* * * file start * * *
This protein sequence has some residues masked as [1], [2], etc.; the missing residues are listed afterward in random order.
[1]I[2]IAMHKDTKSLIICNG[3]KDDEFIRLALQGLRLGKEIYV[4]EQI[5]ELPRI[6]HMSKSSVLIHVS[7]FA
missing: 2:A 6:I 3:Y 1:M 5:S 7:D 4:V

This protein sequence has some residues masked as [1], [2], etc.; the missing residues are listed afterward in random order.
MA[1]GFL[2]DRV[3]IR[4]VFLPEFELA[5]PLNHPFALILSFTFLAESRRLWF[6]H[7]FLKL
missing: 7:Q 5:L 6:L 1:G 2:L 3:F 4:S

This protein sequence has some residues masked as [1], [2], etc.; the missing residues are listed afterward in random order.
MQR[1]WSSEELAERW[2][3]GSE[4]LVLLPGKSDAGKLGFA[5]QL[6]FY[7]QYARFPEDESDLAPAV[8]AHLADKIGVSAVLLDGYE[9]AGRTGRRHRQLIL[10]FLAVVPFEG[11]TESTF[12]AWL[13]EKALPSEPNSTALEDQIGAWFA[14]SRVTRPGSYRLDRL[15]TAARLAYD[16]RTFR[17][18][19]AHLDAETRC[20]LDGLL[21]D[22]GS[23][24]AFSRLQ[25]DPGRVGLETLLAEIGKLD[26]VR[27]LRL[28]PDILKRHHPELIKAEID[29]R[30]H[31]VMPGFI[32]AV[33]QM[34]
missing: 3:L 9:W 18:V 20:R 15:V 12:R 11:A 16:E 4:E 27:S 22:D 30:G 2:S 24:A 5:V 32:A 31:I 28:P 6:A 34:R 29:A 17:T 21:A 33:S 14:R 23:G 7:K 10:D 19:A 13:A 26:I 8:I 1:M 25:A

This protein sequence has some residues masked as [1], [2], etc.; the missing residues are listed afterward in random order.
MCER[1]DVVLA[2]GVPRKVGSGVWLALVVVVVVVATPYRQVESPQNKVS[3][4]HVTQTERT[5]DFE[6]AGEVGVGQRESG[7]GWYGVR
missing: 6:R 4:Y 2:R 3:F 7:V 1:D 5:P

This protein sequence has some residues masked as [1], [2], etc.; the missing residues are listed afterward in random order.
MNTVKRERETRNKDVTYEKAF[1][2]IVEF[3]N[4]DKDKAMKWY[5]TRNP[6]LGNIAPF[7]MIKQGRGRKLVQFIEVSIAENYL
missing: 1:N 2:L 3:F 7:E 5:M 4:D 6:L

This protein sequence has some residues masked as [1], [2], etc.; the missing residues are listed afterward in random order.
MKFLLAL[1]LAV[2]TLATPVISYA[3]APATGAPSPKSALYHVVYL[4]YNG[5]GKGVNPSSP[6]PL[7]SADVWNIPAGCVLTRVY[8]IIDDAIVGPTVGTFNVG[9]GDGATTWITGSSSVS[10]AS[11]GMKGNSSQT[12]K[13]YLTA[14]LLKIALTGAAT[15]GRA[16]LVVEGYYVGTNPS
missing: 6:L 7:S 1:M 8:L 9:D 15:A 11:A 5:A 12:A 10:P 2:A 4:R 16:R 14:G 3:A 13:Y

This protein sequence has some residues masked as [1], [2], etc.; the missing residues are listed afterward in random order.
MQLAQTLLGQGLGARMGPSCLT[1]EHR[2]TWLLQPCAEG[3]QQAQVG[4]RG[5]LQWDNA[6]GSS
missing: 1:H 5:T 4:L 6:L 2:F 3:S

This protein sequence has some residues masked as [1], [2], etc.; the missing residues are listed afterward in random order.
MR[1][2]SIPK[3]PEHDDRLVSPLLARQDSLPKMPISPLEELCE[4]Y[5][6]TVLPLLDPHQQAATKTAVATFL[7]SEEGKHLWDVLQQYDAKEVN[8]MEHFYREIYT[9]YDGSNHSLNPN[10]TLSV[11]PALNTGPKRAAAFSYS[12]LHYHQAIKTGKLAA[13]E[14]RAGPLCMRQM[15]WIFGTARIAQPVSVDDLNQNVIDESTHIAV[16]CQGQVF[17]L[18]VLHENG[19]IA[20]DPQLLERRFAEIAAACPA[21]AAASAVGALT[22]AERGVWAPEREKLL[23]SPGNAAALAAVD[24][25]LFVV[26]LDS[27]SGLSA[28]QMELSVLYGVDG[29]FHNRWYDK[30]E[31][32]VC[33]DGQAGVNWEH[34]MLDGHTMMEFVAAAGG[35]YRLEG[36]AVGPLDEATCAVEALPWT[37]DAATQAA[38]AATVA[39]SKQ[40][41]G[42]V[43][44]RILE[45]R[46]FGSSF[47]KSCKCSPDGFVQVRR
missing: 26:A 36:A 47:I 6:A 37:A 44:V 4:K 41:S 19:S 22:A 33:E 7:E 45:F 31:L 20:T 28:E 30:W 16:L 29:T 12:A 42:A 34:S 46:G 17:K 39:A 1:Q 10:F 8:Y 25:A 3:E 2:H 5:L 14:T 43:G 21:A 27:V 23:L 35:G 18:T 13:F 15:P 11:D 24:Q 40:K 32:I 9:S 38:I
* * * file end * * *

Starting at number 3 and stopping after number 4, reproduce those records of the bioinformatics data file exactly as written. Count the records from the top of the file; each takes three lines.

This protein sequence has some residues masked as [1], [2], etc.; the missing residues are listed afterward in random order.
MQR[1]WSSEELAERW[2][3]GSE[4]LVLLPGKSDAGKLGFA[5]QL[6]FY[7]QYARFPEDESDLAPAV[8]AHLADKIGVSAVLLDGYE[9]AGRTGRRHRQLIL[10]FLAVVPFEG[11]TESTF[12]AWL[13]EKALPSEPNSTALEDQIGAWFA[14]SRVTRPGSYRLDRL[15]TAARLAYD[16]RTFR[17][18][19]AHLDAETRC[20]LDGLL[21]D[22]GS[23][24]AFSRLQ[25]DPGRVGLETLLAEIGKLD[26]VR[27]LRL[28]PDILKRHHPELIKAEID[29]R[30]H[31]VMPGFI[32]AV[33]QM[34]
missing: 3:L 9:W 18:V 20:R 15:V 12:R 11:A 16:E 4:E 27:S 22:D 30:G 2:S 24:A 5:V 32:A 31:I 28:P 6:A 34:R 29:A 17:T 21:A 33:S 14:R 23:G 7:K 10:D 19:A 13:A 26:I 8:I 1:M 25:A

This protein sequence has some residues masked as [1], [2], etc.; the missing residues are listed afterward in random order.
MCER[1]DVVLA[2]GVPRKVGSGVWLALVVVVVVVATPYRQVESPQNKVS[3][4]HVTQTERT[5]DFE[6]AGEVGVGQRESG[7]GWYGVR
missing: 6:R 4:Y 2:R 3:F 7:V 1:D 5:P